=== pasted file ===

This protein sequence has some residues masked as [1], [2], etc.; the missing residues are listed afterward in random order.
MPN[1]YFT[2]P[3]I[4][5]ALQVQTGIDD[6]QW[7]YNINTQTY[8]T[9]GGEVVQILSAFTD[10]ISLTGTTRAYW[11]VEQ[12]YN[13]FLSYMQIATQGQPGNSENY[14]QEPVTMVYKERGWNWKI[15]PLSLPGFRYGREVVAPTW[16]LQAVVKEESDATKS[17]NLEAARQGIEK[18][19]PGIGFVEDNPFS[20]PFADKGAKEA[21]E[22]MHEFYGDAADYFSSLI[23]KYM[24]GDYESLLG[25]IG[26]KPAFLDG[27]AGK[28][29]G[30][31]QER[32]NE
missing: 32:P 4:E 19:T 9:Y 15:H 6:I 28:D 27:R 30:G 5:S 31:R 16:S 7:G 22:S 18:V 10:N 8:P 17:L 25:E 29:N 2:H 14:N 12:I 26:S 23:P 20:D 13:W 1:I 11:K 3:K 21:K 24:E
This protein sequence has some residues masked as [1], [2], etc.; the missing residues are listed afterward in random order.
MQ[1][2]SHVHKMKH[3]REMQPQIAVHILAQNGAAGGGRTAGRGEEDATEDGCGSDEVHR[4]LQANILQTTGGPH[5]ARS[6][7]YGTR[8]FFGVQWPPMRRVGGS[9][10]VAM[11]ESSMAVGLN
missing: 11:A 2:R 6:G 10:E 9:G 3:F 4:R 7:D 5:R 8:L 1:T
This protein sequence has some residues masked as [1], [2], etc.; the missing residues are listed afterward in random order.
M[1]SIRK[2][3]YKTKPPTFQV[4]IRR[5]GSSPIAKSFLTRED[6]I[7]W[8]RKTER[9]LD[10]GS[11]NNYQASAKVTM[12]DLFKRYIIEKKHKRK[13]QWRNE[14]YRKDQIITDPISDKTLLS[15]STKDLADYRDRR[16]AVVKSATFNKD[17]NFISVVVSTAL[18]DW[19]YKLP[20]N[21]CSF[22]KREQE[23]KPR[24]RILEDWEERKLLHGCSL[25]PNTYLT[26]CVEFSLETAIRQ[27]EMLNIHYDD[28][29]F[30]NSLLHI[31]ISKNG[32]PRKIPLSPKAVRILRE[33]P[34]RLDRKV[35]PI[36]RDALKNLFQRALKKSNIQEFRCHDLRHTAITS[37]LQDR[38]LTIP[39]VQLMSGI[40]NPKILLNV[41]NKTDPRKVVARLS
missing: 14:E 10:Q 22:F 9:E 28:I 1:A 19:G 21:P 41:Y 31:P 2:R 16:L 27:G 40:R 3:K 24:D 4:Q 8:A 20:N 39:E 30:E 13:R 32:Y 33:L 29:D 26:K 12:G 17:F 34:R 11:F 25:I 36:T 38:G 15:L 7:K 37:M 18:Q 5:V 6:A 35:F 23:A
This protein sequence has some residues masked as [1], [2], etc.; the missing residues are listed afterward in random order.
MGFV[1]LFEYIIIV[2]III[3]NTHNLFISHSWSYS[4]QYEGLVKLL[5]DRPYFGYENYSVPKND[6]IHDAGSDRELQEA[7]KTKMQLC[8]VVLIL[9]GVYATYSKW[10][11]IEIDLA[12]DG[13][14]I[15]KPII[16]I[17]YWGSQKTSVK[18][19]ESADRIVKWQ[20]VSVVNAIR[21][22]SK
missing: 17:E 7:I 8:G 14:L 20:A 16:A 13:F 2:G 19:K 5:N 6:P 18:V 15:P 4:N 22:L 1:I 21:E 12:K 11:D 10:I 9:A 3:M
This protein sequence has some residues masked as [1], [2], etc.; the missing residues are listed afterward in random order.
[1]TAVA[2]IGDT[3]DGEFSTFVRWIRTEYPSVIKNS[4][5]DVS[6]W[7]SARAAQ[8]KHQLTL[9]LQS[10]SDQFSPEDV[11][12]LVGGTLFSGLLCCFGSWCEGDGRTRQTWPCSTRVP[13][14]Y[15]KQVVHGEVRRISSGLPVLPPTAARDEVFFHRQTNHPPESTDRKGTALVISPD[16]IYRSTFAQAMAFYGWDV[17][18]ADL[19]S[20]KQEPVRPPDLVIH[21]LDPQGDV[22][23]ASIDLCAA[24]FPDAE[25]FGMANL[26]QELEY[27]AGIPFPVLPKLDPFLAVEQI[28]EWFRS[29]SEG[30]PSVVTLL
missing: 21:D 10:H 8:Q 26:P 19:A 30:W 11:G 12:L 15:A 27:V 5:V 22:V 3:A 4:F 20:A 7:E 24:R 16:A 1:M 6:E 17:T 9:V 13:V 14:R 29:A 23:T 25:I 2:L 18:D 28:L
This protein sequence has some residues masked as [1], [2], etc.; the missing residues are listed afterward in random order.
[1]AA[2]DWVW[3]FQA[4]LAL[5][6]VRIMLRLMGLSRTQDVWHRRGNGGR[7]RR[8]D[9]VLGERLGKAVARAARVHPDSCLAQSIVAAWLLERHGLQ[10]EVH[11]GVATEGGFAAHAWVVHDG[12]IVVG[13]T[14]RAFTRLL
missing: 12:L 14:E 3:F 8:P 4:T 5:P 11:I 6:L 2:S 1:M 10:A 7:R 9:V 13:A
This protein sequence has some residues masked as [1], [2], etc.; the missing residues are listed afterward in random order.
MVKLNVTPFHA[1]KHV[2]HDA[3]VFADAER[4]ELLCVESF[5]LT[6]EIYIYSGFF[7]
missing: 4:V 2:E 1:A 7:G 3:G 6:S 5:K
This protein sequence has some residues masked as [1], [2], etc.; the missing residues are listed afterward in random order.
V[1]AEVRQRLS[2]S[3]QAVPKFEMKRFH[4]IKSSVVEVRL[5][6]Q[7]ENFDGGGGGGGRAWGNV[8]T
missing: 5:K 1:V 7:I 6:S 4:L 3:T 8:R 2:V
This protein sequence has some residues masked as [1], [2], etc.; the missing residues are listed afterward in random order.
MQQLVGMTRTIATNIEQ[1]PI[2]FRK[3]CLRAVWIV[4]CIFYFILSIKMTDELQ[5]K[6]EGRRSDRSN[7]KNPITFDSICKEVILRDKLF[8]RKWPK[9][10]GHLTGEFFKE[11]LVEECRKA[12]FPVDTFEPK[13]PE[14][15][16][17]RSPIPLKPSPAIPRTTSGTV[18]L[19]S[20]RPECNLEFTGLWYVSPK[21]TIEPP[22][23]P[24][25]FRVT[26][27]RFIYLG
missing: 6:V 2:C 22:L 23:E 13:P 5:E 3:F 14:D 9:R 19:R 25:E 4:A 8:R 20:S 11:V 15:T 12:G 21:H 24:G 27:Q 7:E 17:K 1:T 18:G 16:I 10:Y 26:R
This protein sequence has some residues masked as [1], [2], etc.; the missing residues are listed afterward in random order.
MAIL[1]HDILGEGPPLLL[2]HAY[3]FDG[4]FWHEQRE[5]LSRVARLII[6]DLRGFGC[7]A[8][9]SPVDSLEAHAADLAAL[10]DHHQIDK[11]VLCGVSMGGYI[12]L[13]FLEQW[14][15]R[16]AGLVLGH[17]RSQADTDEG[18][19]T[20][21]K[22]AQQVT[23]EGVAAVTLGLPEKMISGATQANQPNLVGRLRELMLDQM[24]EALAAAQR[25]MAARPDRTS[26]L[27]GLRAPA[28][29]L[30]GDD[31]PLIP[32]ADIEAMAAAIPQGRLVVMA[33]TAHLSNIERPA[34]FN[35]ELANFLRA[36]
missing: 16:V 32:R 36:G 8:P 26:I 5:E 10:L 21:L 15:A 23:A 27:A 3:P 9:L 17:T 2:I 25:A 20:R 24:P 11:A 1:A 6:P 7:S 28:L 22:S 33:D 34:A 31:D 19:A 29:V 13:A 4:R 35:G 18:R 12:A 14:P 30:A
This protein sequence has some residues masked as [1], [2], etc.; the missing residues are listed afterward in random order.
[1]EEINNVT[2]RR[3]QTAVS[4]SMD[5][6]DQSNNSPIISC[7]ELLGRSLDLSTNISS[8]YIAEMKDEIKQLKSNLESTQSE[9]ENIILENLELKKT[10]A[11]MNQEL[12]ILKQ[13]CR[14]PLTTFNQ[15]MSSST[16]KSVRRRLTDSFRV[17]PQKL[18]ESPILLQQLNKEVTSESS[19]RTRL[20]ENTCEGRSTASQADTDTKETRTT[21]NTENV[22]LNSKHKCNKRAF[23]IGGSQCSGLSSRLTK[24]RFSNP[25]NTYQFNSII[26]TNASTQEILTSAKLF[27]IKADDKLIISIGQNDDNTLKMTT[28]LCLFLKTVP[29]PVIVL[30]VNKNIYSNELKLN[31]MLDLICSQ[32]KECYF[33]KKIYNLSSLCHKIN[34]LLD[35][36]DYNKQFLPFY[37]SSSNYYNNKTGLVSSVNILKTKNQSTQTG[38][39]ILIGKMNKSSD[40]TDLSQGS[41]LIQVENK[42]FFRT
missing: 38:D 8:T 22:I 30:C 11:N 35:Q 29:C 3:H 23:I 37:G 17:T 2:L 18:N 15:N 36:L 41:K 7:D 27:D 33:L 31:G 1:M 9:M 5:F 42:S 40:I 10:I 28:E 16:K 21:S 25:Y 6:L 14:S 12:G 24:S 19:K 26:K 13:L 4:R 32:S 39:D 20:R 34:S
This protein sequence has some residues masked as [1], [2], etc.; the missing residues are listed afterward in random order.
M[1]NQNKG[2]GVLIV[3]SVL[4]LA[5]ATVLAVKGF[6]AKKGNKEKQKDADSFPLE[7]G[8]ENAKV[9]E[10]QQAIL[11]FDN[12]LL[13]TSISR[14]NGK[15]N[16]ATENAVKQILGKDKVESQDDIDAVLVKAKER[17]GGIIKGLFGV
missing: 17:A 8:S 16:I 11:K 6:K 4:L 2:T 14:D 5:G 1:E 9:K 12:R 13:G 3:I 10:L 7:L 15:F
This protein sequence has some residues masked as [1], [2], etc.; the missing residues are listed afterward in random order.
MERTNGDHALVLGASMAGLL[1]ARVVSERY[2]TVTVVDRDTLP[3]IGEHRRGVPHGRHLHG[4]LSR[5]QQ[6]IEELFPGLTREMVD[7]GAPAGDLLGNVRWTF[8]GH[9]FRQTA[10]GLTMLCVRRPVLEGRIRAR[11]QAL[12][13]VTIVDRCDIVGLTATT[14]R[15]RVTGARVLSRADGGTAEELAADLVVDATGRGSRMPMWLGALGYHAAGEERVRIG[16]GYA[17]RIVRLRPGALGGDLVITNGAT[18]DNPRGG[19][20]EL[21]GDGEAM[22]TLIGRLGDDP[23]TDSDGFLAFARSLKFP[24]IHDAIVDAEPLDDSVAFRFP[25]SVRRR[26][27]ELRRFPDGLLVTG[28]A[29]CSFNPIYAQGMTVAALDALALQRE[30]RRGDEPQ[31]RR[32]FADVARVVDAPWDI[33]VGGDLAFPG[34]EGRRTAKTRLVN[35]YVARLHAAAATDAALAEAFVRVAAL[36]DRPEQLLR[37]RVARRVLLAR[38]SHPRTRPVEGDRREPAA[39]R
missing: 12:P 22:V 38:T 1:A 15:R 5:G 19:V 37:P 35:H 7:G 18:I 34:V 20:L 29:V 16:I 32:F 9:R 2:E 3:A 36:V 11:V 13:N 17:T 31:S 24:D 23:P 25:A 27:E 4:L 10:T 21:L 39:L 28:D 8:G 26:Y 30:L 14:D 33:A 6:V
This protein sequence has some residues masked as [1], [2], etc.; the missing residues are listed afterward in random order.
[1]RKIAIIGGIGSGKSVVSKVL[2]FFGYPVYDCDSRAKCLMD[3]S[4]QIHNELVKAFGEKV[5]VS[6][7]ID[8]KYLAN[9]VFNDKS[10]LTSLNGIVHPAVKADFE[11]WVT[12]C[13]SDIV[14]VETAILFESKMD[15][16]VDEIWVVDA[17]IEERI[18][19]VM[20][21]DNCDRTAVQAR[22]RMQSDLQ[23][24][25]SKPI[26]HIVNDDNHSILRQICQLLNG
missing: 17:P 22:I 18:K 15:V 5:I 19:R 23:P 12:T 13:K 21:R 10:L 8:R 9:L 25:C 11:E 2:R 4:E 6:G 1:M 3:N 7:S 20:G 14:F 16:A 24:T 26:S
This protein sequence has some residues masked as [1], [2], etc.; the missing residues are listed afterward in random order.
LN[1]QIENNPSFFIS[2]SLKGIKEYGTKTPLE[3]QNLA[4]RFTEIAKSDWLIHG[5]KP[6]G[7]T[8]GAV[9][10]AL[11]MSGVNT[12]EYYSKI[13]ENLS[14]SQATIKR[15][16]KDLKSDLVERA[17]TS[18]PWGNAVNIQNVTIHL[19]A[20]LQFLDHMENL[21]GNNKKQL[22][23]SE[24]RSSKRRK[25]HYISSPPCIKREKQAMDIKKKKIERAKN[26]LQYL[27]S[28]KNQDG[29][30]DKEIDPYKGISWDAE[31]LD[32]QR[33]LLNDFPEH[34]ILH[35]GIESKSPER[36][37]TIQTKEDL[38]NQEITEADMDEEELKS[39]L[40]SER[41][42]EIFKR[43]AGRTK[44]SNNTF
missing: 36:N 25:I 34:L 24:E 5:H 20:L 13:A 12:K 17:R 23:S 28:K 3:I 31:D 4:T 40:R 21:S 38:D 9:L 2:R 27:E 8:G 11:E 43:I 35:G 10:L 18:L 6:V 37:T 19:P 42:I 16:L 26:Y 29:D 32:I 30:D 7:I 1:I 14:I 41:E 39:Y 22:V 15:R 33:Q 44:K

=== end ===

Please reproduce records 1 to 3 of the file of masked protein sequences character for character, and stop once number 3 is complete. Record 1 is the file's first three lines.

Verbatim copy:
This protein sequence has some residues masked as [1], [2], etc.; the missing residues are listed afterward in random order.
MPN[1]YFT[2]P[3]I[4][5]ALQVQTGIDD[6]QW[7]YNINTQTY[8]T[9]GGEVVQILSAFTD[10]ISLTGTTRAYW[11]VEQ[12]YN[13]FLSYMQIATQGQPGNSENY[14]QEPVTMVYKERGWNWKI[15]PLSLPGFRYGREVVAPTW[16]LQAVVKEESDATKS[17]NLEAARQGIEK[18][19]PGIGFVEDNPFS[20]PFADKGAKEA[21]E[22]MHEFYGDAADYFSSLI[23]KYM[24]GDYESLLG[25]IG[26]KPAFLDG[27]AGK[28][29]G[30][31]QER[32]NE
missing: 32:P 4:E 19:T 9:Y 15:H 6:I 28:D 27:R 30:G 5:S 31:R 16:S 7:G 22:S 18:V 10:N 8:P 17:L 25:E 29:N 2:H 14:N 12:I 26:S 23:P 20:D 13:W 1:I 11:K 3:K 21:K 24:E
This protein sequence has some residues masked as [1], [2], etc.; the missing residues are listed afterward in random order.
MQ[1][2]SHVHKMKH[3]REMQPQIAVHILAQNGAAGGGRTAGRGEEDATEDGCGSDEVHR[4]LQANILQTTGGPH[5]ARS[6][7]YGTR[8]FFGVQWPPMRRVGGS[9][10]VAM[11]ESSMAVGLN
missing: 11:A 2:R 6:G 10:E 9:G 3:F 4:R 7:D 5:R 8:L 1:T
This protein sequence has some residues masked as [1], [2], etc.; the missing residues are listed afterward in random order.
M[1]SIRK[2][3]YKTKPPTFQV[4]IRR[5]GSSPIAKSFLTRED[6]I[7]W[8]RKTER[9]LD[10]GS[11]NNYQASAKVTM[12]DLFKRYIIEKKHKRK[13]QWRNE[14]YRKDQIITDPISDKTLLS[15]STKDLADYRDRR[16]AVVKSATFNKD[17]NFISVVVSTAL[18]DW[19]YKLP[20]N[21]CSF[22]KREQE[23]KPR[24]RILEDWEERKLLHGCSL[25]PNTYLT[26]CVEFSLETAIRQ[27]EMLNIHYDD[28][29]F[30]NSLLHI[31]ISKNG[32]PRKIPLSPKAVRILRE[33]P[34]RLDRKV[35]PI[36]RDALKNLFQRALKKSNIQEFRCHDLRHTAITS[37]LQDR[38]LTIP[39]VQLMSGI[40]NPKILLNV[41]NKTDPRKVVARLS
missing: 14:E 10:Q 22:F 9:E 28:I 1:A 19:G 21:P 41:Y 31:P 2:R 16:L 27:G 40:R 3:K 24:D 4:Q 8:A 20:N 39:E 30:E 13:R 32:Y 33:L 29:D 26:K 12:G 17:F 34:R 11:F 25:I 36:T 38:G 15:L 7:K 37:M 18:Q 5:V 6:A 35:F 23:A